October 22, 2010, - 3:11 pm
A few decent movies at the box office, this weekend:
* “Hereafter“: I loved this movie. Moving, deep, intense. One of the two MOST POWERFUL movies of the year (the other is “Mao’s Last Dancer,” and I haven’t posted my review of that yet, but I will). Directed by Clint Eastwood, don’t let the fact that uber-liberal Matt Damon is one of the stars in this ensemble cast movie. It was terrific. And, especially, if you are a person of faith and believe in the afterlife/heaven, as I do, you will love this. It’s well done, well directed, well acted, well shot.
Three sets of people, psychic Matt Damon, a French newscaster, and a set of very cute, young English twins are touched in various ways by death and communication by deceased loved ones and others. Damon is tired of being a psychic–he was once a successful one–because it keeps him from ever having a normal relationship. But many people, including his semi-sleazy, opportunistic brother (Jay Mohr) try to get him back in the biz. Meanwhile, in England, young identical twin boys must care for their alcoholic mother and be the adults in the family. It makes them tight in a way only young kids affected by such trauma can understand. And a famous French journalist (terrific, beautiful actress, Cécile De France) finds herself clinging to life in the middle of the tsunami, while she is vacationing in Asia.
The twins, George and Frankie McLaren, are so incredibly cute, and their acting is fantastic–which is amazing, given that this is their first and only acting credit. At this point, I plan to vote for them for “Best Breakthrough Performance” in the Detroit Film Critics Society voting at the end of the year.
The movie successfully weaves current events, like the tsunami and the 2005 bombing of the London subway by Muslims. If there’s one drawback to the movie, it’s that, sadly and typically, the movie doesn’t show you or tell you that Muslims did it. Whoopi Goldberg, Joy Behar, and NPR must have helped write the script–nah, typical Hollywood stuff. And there are a couple of ways they stealthfully push Islam on you, showing a peaceful, smiling Muslim girl in a hijab in the classroom of the twin boys. And showing a YouTube video pushing Islam, though it is kind of shown in a mocking way.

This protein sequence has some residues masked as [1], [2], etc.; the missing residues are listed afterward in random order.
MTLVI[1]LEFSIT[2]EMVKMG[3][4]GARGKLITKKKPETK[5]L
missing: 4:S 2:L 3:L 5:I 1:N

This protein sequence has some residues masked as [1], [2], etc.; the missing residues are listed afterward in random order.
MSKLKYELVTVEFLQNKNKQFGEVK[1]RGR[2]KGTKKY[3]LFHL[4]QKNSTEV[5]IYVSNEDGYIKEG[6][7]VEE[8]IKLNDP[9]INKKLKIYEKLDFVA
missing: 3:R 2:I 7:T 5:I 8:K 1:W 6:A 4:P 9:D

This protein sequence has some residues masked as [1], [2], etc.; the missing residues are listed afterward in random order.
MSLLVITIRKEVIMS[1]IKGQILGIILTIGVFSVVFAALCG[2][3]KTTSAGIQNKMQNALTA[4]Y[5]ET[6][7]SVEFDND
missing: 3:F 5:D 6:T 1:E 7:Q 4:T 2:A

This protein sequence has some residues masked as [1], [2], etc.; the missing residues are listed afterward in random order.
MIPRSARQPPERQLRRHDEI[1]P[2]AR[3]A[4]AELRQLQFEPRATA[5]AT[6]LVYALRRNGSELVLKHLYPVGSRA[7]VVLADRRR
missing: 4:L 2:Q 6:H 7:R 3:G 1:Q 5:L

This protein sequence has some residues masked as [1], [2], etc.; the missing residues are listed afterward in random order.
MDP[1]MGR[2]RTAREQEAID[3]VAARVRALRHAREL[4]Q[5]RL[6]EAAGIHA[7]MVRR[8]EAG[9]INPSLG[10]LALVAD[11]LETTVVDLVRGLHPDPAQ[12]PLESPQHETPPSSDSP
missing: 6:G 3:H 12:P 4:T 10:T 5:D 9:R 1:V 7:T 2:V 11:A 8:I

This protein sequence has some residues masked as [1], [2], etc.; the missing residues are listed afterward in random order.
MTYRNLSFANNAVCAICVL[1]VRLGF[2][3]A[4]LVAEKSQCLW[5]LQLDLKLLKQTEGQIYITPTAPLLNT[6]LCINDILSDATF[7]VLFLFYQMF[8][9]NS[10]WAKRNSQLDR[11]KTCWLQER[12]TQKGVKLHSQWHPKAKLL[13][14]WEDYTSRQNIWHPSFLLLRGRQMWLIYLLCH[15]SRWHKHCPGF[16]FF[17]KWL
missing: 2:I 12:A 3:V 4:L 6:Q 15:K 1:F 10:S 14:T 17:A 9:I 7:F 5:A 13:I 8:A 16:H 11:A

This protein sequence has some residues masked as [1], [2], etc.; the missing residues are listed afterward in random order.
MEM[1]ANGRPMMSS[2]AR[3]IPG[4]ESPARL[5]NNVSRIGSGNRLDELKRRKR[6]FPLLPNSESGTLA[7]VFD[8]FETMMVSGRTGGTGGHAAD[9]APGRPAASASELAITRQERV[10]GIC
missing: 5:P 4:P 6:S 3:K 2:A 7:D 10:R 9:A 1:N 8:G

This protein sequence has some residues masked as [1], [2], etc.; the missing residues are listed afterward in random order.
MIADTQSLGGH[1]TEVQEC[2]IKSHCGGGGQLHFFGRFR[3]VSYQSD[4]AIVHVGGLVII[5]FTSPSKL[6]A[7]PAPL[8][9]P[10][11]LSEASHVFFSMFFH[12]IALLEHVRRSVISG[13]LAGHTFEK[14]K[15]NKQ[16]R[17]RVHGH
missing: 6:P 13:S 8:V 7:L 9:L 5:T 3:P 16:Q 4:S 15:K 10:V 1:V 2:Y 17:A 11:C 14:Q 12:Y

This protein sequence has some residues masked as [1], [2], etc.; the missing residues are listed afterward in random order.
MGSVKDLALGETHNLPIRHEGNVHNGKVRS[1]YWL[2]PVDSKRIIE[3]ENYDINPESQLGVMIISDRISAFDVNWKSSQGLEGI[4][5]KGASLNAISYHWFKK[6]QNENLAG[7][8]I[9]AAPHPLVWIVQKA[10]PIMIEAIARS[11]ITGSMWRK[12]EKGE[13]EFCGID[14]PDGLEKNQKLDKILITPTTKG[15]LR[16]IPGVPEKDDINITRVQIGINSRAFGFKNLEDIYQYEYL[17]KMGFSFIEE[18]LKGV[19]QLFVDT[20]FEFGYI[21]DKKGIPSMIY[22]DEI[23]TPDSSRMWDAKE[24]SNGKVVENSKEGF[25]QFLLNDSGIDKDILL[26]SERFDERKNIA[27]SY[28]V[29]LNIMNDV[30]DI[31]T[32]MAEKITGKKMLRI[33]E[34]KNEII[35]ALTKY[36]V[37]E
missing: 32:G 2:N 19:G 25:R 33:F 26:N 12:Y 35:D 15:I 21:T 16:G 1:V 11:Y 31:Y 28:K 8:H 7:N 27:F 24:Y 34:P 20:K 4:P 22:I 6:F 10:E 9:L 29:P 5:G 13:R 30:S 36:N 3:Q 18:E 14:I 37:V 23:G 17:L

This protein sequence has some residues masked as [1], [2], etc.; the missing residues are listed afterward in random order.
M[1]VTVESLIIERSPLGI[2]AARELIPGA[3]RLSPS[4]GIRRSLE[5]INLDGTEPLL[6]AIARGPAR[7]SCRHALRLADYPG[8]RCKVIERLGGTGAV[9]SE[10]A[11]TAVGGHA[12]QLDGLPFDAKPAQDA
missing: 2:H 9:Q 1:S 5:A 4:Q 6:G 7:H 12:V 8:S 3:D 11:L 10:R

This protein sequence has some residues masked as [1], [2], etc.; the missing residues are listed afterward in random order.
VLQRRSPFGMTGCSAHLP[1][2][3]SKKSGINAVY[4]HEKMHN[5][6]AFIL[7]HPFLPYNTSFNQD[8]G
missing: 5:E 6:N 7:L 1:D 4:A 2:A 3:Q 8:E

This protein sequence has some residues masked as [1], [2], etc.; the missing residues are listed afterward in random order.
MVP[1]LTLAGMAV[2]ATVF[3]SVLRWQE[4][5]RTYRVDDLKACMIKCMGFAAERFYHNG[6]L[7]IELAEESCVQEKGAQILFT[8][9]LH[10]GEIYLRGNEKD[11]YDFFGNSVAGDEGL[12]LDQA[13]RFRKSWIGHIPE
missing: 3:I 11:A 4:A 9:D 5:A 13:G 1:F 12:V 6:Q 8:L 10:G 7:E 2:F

I don’t want to tell you much more than that, or it will spoil the movie. But I liked it so much that when it was over, I wanted more. It ends on the right note with the perfect ending, though. I don’t think atheists will like this.
Watch the trailer . . .
* “Conviction“: Hillary Swank plays Betty Anne Waters, the real-life mother and sister, who got her GED, went to college and law school, and passed the bar–all to help get her innocent brother out of prison for a murder he did not commit.
Although this is very slow-moving at times, it’s uplifting in the end and I liked it for a number of reasons. It shows the brother, played by Sam Rockwell, as not the nicest of guys. In fact, he is a criminal, a thug, and a lousy guy. The movie doesn’t glorify him as some sort of saint, as movies like this typically do. I know, as an attorney who does some criminal defense work, sometimes the innocent are crappy people, which is often why cops, prosecutors, and juries are so willing to go after and convict them. Plus, you don’t have to be a bleeding heart liberal to know that sometimes innocent people are convicted of crimes, and sometimes big government and its corrupt actors go after those innocent people, as was the case here. That’s actually a conservative view.
In the movie, Waters’ desire to free her brother is stronger than his. She loses her marriage and custody of her sons in her quest to do what is right. She asks her two young sons what they would do in her place, and only one of them said he’s sacrifice it all for her brother like she did. And that’s a sad epidemic of society. Few will fight for what’s right. Not that you should sacrifice your family for that as Waters did in the movie (I am against abandoning your family and she could have done this without doing that), but her fight was righteous, even if it was for a man who wasn’t the most decent of human beings.